MP Ang Wei Neng Suggests Renewing Local University Degrees Every 5 Years To Keep Skills Fresh

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MP Ang Wei Neng Suggests Renewing Degrees Every 5 Years

As far as further education goes, most Singaporeans tend to stop after acquiring their degrees to enter the workforce.

However, during the second Budget 2022 debate on Tuesday (1 Mar), MP Ang Wei Neng put forth the idea of ‘expiring’ degrees conferred by Singapore’s Institutes of Higher Learning (IHLs).


In his view, this would ensure that the workforce has skills that are relevant.

Graduates would need to attend a series of courses every 5 years and risk having their degrees lapse if they fail to do so. This means that one may not be able to claim their degree as part of their qualifications if they fail to upgrade themselves.

Workers without degrees can go far in life with skills & experience

According to TODAY Online, Mr Ang lobbied the ‘radical idea’ against the backdrop of rapid industry changes.

He noted that skill sets and real-life world experiences have proven to trump university degrees.

Speaking in Parliament, he said that even without a university degree, a person who possesses the skills, knowledge, and experience can go very far in life.

He then implored universities to undertake the role of providing lifelong learning.

Netizens unhappy with idea of renewing degrees

Netizens have not taken this suggestion lightly, with many comments lambasting the idea.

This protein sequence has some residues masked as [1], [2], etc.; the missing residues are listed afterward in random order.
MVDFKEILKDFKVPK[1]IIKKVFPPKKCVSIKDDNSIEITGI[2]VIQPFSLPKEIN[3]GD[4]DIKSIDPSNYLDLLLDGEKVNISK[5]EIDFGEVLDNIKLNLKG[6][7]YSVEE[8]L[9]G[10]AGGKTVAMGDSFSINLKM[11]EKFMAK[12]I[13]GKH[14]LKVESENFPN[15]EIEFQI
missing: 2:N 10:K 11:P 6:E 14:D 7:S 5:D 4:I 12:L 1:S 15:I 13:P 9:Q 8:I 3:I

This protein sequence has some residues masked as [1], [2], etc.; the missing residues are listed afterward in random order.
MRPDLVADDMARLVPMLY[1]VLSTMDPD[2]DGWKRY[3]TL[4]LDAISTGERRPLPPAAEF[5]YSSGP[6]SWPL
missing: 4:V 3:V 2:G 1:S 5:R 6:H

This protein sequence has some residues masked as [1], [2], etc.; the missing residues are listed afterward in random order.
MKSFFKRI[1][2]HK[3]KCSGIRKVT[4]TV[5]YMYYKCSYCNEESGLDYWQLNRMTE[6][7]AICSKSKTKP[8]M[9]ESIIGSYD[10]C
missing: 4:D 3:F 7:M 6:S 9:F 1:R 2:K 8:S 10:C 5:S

One Facebook user highlighted that graduates may not have the time to complete these upgrading courses as responsibilities pile up as they grow older.


Another user wondered if practising doctors and lawyers would suddenly be out of their jobs if they fail to upgrade themselves within 5 years.


This netizen, meanwhile, thinks that the concept of lifelong learning is not something that requires regulation.


Singaporeans can upgrade themselves through other avenues

While the core idea behind Mr Ang’s suggestion is commendable, there must be a better way of arriving at the same goal.

Initiatives like SkillsFuture courses are still widely available and adopted by many Singaporeans.

Perhaps a marketing push for the programme into the forefront of Singaporean’s minds when they think of upgrading themselves would be a better pursuit.

This would ensure that Singaporeans have a choice and perform the necessary upgrades on their terms.

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